Welcome to the wonderful world of non-profits. The CEO at my last nonprofit made almost a million dollars a year.

      If you work for or are interested in working for a nonprofit, get a copy of their IRS Form 990 first.

      1. Relentlessly Socratic*

        Same, my old NP CEO is pushing up against a million dollars. But we couldn’t hire 2 $60K analysts to help keep the team from burning out.

        1. CommanderBanana*

          Well yeah where do you think the $$ for those grotesquely inflated salaries comes from?

        2. DJ*

          I know it’s crazy. No one is worth over a million a year. But the work support staff take off others (at a fraction of the salary) is invaluable i.e. far higher value for money. And they also cost a fraction of everyone else in the training budget.

  4. Lozi*

    #2 is so encouraging to me … good news doesn’t have to be a job change, sometimes it can just be having a hard conversation go well! Congratulations on the new baby and on this work win, too!

    1. OP #5*

      I don’t really want to give any more detail than I already did as it might clue in folks who work at my company, but it’s a rock star who is both know for their volunteer work and their congenial personality.

  5. English Rose*

    I always love these stories, and this week in particular #2, because I often put off having these hard conversations.
    And on #1 and #4 (and so much of what we read on AAM), I echo what Sara without an H says above: What is wrong with people?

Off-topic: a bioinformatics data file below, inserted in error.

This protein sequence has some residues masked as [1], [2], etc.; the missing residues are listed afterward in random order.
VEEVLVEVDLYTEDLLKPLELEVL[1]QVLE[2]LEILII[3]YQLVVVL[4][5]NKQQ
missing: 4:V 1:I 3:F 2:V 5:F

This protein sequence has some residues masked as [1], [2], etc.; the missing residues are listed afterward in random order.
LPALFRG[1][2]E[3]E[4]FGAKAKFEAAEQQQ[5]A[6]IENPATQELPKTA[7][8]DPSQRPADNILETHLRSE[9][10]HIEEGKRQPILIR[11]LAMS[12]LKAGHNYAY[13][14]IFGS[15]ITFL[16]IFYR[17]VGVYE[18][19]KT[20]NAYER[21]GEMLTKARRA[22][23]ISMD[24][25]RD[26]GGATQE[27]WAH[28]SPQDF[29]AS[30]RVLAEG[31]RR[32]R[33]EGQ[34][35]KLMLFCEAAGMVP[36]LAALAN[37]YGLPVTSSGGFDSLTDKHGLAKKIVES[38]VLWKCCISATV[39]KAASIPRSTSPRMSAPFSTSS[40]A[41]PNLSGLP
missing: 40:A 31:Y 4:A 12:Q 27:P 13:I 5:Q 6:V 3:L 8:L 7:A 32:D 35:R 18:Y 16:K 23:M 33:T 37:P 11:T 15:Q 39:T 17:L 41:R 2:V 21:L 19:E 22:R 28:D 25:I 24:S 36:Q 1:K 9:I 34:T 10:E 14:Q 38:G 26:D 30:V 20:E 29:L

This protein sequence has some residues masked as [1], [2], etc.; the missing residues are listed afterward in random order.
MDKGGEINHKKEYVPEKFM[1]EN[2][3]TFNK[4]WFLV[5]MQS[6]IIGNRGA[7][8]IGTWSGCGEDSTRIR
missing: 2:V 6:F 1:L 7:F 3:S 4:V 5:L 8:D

1. Onomatopoetic*

      I want to thank OP #2 for having that hard conversation. I have been the colleague who needed to be spoken to (not nosy, but definitely overstepping) and it sucked and I think we both cried a little, but we remained good friends in a way we never could have been, if my colleague hadn’t spoken up and instead had been seething quietly.

  6. RJ*

    Wow, OP#1, that was quite the story and I wish you only the best in your new company as you deserve nothing but sunshine and rainbows given what you put up with at your old place.
    Thank you, OP#5, because that was just the smile I needed today!

  7. Moira Rose's Closet*

    OP1, your story gives me a lot of hope. I am in a similar situation. OP5, yay!!

  8. Bookworm*

    Thanks to all the LWs for sharing! And #5: I wouldn’t consider that a “small” win at all. There might be someone(s) at the org who was/is too intimidated to speak up. Glad that the higher ups listened.

  9. Numbat*

    At first I thought number 4 was selling their plasma TV and it took a second to realise it was their actual literal plasma in their blood. Hot tip to any bosses reading this: if your employees have to sell their body parts to make rent, you aren’t paying them enough.